Summary: How do you pick a doctor? Here’s a great handbook by Dr. Jay Parkinson, who’s a co-founder of Sherpaa. “During my preventive medicine residency at Hopkins I worked in Dr. Peter Provonost’s Institute for Patient Safety and Quality,” Jay writes on his blog. “In addition to leading all safety and quality issues at Hopkins, he’s also credited with creating the concept of the surgical checklist, a tool that’s proven to save a significant number of lives and best described in Atul Gawande’s book, The Checklist Manifesto. Peter taught me that everything is a process, and if you don’t design the process with intention and outcome in mind, the process evolves into the easiest, rather than the safest. That being said, in healthcare, I deify process mostly because the data on individual physicians isn’t plentiful enough to be statistically significant … For example, a surgeon who does 32 tonsillectomies a year isn’t enough data to be scientific. It’s meaningful because it’s common sense that you almost always want to go to the surgeon/facility who does the most of the exact thing you need. But, you need much, much more volume than that for the outcomes to be scientifically statistically significant. Physicians are also always taught that the practice of medicine changes every 5 years. New evidence comes out and gold standards change. This also throws a wrench in the concept of studying doctor quality. …It’s also relatively common knowledge that the older the physician, the further they are from state of the art training. … Older physicians, unless they take it upon themselves to learn new procedures through curiosity and continuing medical education, will likely be doing an exceptional job with out of date procedures. Younger physicians will be doing state of the art procedures with less experience.” Dr. Jay Parkinson, “What does quality mean in healthcare and how do you find it?” his blog.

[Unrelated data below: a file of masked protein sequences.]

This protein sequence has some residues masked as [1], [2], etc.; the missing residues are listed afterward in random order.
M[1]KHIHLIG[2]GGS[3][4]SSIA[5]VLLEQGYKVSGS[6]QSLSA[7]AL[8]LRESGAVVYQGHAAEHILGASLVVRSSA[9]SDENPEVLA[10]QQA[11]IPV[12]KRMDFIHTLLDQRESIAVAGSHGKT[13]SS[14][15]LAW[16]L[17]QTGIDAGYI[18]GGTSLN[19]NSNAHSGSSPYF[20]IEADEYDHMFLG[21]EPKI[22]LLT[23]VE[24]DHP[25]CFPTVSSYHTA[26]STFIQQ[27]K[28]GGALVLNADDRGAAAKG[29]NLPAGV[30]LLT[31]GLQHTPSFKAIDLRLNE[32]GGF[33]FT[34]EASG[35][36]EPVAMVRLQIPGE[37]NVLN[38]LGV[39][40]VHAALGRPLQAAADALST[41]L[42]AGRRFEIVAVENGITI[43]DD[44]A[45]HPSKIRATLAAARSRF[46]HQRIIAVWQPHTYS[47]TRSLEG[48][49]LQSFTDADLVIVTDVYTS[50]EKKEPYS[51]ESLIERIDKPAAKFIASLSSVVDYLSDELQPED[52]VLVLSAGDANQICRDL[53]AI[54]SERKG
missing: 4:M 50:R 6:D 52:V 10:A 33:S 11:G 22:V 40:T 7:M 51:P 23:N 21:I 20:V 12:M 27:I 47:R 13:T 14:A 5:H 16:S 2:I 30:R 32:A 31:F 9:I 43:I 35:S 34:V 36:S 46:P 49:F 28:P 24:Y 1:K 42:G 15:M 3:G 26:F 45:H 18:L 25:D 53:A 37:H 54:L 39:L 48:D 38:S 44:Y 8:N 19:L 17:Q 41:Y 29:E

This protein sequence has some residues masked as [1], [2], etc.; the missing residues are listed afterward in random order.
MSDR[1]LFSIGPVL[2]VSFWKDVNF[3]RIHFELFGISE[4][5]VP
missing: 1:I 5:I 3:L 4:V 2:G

Jeanne Pinder is the founder and CEO of ClearHealthCosts. She worked at The New York Times for almost 25 years as a reporter, editor and human resources executive, then volunteered for a buyout and founded... More by Jeanne Pinder